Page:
When Integrated Business and Humanities (IBH) student Hrithik Sharma was 11 years old, he fell in love with nature. After attending the Tim Hortons Foundation Camp for about seven summers, Sharma’s love of the outdoors turned into a passion for climate change. Now, the 2022 recipient of the Wilson Leadership Scholar Award is using the transformative opportunity to instill the same love in the next generation. As Sharma works to make an impact in his community, the Wilson Scholar program is helping him to develop the skills to do so.
“Leadership can happen in the driver’s seat, the front seat, or the backseat,” he says. “It’s about understanding, being able to listen, and coupling that with empathy, to make positive change. To be an effective leader today, you have to have an emotional investment in whatever you are leading. As a leader, I want to be someone who brings out the best in others.
“When I applied for the Wilson Scholar Award, I was hoping to grow with a community of my peers. Hearing their perspectives on leadership and different topics has led to meaningful discussions and broadened my own perspective. I’m beginning to think about the world in a more holistic way.”
Annually, 10 McMaster students are chosen for the Wilson Leadership Scholar Award program. This year’s cohort welcomed an unprecedented 11 students. Each member receives $12,000 in direct funding and $2,000 for experiential learning that they couldn’t otherwise obtain solely through their academic program. The cohort also leads problem-based learning sessions and shared reading discussions on national issues while learning from speakers and mentors.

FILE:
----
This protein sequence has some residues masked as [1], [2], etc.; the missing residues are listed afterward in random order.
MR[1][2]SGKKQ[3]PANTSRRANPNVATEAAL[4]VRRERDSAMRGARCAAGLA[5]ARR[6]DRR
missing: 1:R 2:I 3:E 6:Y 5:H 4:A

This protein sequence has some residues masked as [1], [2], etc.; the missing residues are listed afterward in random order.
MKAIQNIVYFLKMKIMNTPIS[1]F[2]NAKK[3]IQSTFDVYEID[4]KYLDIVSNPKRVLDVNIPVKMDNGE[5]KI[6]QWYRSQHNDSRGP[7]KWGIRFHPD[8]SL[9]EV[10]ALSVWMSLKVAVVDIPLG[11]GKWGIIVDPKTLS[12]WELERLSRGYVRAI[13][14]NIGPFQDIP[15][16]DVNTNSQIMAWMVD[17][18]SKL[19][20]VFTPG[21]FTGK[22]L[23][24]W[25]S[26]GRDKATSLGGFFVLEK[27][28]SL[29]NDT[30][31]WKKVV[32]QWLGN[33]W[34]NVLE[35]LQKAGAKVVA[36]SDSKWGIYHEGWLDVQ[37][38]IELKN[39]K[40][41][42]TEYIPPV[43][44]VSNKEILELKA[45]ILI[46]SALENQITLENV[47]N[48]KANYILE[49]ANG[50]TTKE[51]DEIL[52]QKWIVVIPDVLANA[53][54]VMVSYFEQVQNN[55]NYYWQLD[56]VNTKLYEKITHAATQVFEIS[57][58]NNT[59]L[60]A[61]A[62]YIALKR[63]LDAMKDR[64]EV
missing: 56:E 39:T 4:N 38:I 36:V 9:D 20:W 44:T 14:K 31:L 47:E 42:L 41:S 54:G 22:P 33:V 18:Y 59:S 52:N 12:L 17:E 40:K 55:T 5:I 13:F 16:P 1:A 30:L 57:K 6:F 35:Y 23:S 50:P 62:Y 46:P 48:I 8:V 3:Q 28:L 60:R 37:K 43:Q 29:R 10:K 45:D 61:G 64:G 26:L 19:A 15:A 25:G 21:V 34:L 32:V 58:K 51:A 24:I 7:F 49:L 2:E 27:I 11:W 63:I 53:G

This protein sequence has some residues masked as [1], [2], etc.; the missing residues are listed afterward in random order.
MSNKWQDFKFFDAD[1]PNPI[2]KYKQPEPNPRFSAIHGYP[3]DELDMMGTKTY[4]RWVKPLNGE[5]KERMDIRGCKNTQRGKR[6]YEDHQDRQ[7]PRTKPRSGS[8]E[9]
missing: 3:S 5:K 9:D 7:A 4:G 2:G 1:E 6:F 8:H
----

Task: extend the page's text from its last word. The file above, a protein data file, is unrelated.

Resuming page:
“I hope to use the $2,000 towards experiential learning that allows me to further develop my knowledge of climate change, such as an international conference or learning opportunity abroad,” says Sharma. “I’ve decided that my career will involve the environment, whether that’s climate consulting or working for a firm that’s really environmentally-responsible. Currently, for example, I’m at Deloitte in a corporate responsibility and sustainability analyst role.”
As he carves out his career path, Sharma is also working on the project aspect of his Wilson Scholar application. An applied community project, it is meant to help address a significant issue in Canada while aligning with the Future of Canada Project 2022 research themes, the United Nations’ Sustainable Development Goals (SGD), or both.
Sharma’s project, Roots Above Ground, uses nature as an ecological asset for positive development for youth from marginalized communities. The project proposes conducting biweekly, one-hour sessions for four months at a Hamilton elementary-level class. In these sessions, Roots Above Ground will use experiments and outdoor engagements to provide educational programming covering topics such as the ecosystem and nature, water cycles, agriculture, sustainability, and mental health and nature. Roots Above Ground participants will also bring nature home by growing low-light, low-water plants that they can maintain with minimal effort and resources.
“Some kids, especially those from marginalized communities, live in the city with the most waterfalls but don’t have opportunities to explore their backyard,” says Sharma of his project, which aligns with SDGs such as Good Health and Wellbeing, Quality Education, and Climate Action.
“I wanted to help introduce them to embracing nature, and learning about things like the water cycle, at a young age. Earning the Wilson Leadership Scholar Award is a testament to the positive impact my family, friends, and multiple community groups have had on me. I aim to integrate myself into local Hamiltonian communities and support their youth, similar to how my circles have and continue to support me.”